November 3, 2012


The Story of America’s Most Secretive Religion
by Janet Reitman
Houghton Mifflin Harcourt, 2011

Review by Paul Fenton

So, Scientologists … What a bunch of crazy f**kers, eh?

If I had to distil my conclusions about this religion/philosophy/cult after reading Janet Reitman’s excellent book “Inside Scientology: The Story ofAmerica’s Most Secretive Religion”, that would be it.  Reitman, a journalist and contributing editor to Rolling Stone, spent five years researching and assembling a comprehensive history of the Church of Scientology, from its origins in Dianetics and the imagination of L. Ron Hubbard, through to the militant fundamentalist corporation with the glossy Hollywood image of today.

A couple of things made me want to read this book.  First, I’ve always been curious about Scientology.  Not curious in the way some people might be bi-curious, more curious the way you are when you drive past a traffic accident and you wonder what caused it.  Like most wogs (that’s what Scientologists call the rest of the world, by the way, I’m not being racially insensitive), I’d seen and heard all about Scientology through Tom Cruise-tinted glasses; and like a lot of people, my view of Tom Cruise can be summed up as: crazy little f**ker, eh?  From what little I knew of Scientology, I understood it to be based on the sci-fi fantasies of a pulp fiction writer from the thirties, and Tom Cruise was heavily into it.  When I put those two views together, I had little trouble imagining a religion whose members dressed in silver robes and saluted one another with a Vulcan greeting variant – not so much “live long and prosper” as “live long and leave your credit card details”.

The second push I received to read about Scientology came from another book, “The Psychopath Test” by Jon Ronson.   At one point in Ronson’s examination of psychopathy and psychiatry he visits Broadmoor, a mental asylum in the UK which houses some of the country’s most dangerous and mentally ill criminals, many of whom have been classified as psychopaths.  Visiting Broadmoor isn’t something which is normally permitted, he tells us, but he had someone pulling strings to get him in – a Scientologist.  Scientology, it seems, is aggressively opposed to psychiatry, and one of its missions is to discredit, disrupt, and ultimately destroy psychiatry.  Psychiatry, apparently, is one of Scientology’s great devils; the other is the IRS.  This brief glimpse into the belief system of Scientology piqued my interest.

Reitman starts the book with an abridged biography of L. Ron Hubbard, Scientology’s founder. I won't go into the detail of LRH's life here except to say: there are two versions of the Founder's life story, the Scientology-sanctioned version, and the truth. One is a great deal more interesting than the other. I'll give you a hint: it's the one in which LRH would singlehandedly take on Hitler, Superman, Barack Obama and Iron Man and make them ALL his bitches. And that seems appropriate, and almost necessary, for a religion based so completely on fiction.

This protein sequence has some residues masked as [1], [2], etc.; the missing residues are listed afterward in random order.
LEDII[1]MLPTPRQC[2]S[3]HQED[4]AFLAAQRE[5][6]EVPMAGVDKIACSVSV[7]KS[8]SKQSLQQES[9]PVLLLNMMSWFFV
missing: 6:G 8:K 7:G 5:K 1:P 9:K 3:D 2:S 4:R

You might say, so what?  All the world's biggest religions are based on some form of fiction: Catholicism, Hinduism, Pastafarianism ... Why should it matter that Scientology is following the same path?  It matters because all those other religions had genesis stories which have evolved over hundreds of years.  Taking L. Ron Hubbard's word on the ultimate meaning of existence is a bit like shouting at the TV during a professional wrestling match.  Same idea, much bigger scale.

Reitman presents Scientology to the reader in as close to a purely neutral journalistic fashion as one could possibly hope to manage when dealing with such a loopy subject.  I suppose she couldn't editorialise too much, because the Scientologists would have come down on her like vengeful Mafiosi -- just Google "Operation Snow White" and you'll see what I mean.  

The book isn't so much an exploration of Scientology as an examination of Scientologists: the founder, the early followers, the zealots, the enforcers, the celebrities, the advocates and the outcasts.  After reading it I find I'm still amazed that not only could these intelligent people buy into this concept so completely, but that the inner sanctum of Scientology could become so cut off from the rest of society, so insular and controlled that some of the "survivor" stories are not so much about a spiritual estrangement from the church as they are about actual physical escape, complete with passed notes and clandestine meetings and climbing up a ladder over a high wall at midnight.  These Scientologists, the management of the organisation who form the division called Sea Org, are a scary group of people, keeping the flock in line with fear and attacking anyone who would speak badly of them.  I wouldn't want to get on their bad side.  (Incidentally, if anyone's interested, my real name is not Paul Fenton, and I live on a small uncharted archipelago in the Indian Ocean.)

I think back to the book which prompted me to read about Scientology, The Psychopath Test.  There are a lot of parallels between clinically diagnosed psychopaths and many of the Scientologists described in this book; and while I myself might score high on a few of the questions on the psychopath checklist, making me in some (hopefully small) way psychopathic, at least I can rest safe in the knowledge that I'm not a Scientologist.


  1. Tell us what you really think, Paul. I enjoyed reading this a lot since I share your bafflement at how any thinking being could take it seriously.

  2. I know, Bill. I was tempted to label it a Halloween review, that's how much these people frighten me.